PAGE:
A Perfect Match

We spoke to Sarah Hatherley about her director's placement on Halifax: Retribution

Our Key Talent Production Placements provide invaluable opportunities for early to mid-career writers and directors to gain hands-on experience in paid placements. These opportunities can be career-changing - boosting knowledge and skills, honing expertise and helping practitioners take that next step on their career pathway. Fresh from her director's placement on crime drama Halifax: Retribution, we caught up with filmmaker Sarah Hatherley to learn about her experience on set.

Tell us about your background – what drew you to filmmaking?
I have been a writer all my life. My first career was in advertising, working at what was to become Australia’s most successful and creative agency, Clemenger BBDO Melbourne. It was pre-digital so all the famous brands put their marketing budgets into high end, creative, entertaining television commercials. As a writer / creative director I worked on over 100 big brand shoots with dozens of different directors and amazing crews. I was hooked from the start. 

My own scripts were often like little movies. And eventually I started directing commercials for those same big brands which only intensified the desire to break out into long form. Clemenger did everything possible to keep me, including sending me off to work in the Paris office for a year – shooting in Pinewood Studios London, Barcelona, France. While I was in Paris I wrote the first draft of my first feature screenplay. On my return I shot a 15 minute short film Just Do It which did well here and internationally and that was it, I set up La Vérité Films and I was off. 

Jane Campion has had an enormous influence on me, from Sweetie, An Angel at My Table, Holy Smoke, and The Piano through to Top of The Lake – they have each resonated deeply. So too did Jocelyn Moorhouse’s Proof, still one of my all time favourite films. Gillian Armstrong, Ana Kokkinos, Jennifer Kent, I really value those bracing Australian female auteurs.

You recently completed a seven-week director placement on Halifax: Retribution, received through our Key Talent Placement program. What did you do over the course of the placement and what new skills did you learn?
One of the things that defines Film Victoria’s Key Talent Placement program, according to Halifax producers, was the care they took to match the applicants to the production and the individual director’s needs. Developing a compelling shortlist of genuinely matched candidates for each director to interview. I knew that if I was selected and had real access, I would get everything I needed from the program so my priority was understanding how I could help the director.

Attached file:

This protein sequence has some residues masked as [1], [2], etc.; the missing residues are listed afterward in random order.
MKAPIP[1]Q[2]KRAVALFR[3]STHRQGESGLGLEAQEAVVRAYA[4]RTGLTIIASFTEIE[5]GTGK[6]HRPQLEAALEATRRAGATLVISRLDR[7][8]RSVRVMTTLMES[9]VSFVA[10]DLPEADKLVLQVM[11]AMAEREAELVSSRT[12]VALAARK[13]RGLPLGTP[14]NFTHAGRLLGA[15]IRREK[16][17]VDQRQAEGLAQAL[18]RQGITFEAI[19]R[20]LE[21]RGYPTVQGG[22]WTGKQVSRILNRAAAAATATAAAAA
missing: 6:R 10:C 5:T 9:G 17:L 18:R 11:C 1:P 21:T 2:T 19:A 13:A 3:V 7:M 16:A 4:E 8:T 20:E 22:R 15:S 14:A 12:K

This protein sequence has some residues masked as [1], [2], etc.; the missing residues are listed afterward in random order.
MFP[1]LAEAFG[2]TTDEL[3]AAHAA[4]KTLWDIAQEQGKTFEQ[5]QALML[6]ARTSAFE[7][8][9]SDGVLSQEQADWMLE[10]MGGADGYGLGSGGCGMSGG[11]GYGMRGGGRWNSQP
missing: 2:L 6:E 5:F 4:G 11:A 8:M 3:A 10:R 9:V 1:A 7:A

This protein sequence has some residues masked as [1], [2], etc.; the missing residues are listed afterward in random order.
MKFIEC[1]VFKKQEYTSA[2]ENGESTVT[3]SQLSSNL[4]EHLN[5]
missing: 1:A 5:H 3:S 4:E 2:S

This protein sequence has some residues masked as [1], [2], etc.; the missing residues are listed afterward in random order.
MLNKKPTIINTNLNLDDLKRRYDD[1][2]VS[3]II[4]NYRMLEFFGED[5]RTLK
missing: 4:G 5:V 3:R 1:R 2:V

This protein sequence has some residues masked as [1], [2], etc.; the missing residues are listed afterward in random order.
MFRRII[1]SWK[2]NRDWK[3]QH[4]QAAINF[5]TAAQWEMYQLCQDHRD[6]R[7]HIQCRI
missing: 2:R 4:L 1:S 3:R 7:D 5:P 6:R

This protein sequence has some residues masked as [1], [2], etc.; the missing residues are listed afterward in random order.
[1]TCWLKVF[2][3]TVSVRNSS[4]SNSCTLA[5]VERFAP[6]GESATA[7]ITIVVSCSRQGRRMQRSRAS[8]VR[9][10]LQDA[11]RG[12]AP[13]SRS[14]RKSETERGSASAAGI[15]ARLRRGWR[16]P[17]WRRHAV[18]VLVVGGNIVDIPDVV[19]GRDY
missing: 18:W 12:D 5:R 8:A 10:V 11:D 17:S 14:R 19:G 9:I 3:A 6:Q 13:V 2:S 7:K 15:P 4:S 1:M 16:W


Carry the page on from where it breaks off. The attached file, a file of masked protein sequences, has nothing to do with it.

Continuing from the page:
Mark Joffe is a highly experienced director who knew what he wanted. Number one was, a strong female voice in the room. “Tick”, I said, “can do”. Then there was research, script feedback, being another set of eyes on the detail each step of the way. Directing splinter unit; drone and bits of 2nd camera work. I also had unique access to an ex-police investigator who could answer questions on police procedural in real time. One phone call when we were on location saved what would have been a huge CGI bill.  

I was really interested in how the production machine worked managing a large-scale high-end TV production. The level of input by the network, competing voices on script / story. Where the set-up director’s role started and ended. How the director broke down the script and communicated his plans to the HODs. What could be achieved in terms of scheduling with a world class, experienced crew and two cameras. I was most interested to see how to get great frames while working consistently with two cameras. And the efficiency dividend in terms of how much quality material could be shot in a day. I was also keen to see how Mark worked with the actors. Time spent with key cast during the rehearsal phase in pre-production was probably a little different given that Rebecca Gibney was highly involved as an EP, knew the character better than anyone, and knew her dialogue inside out.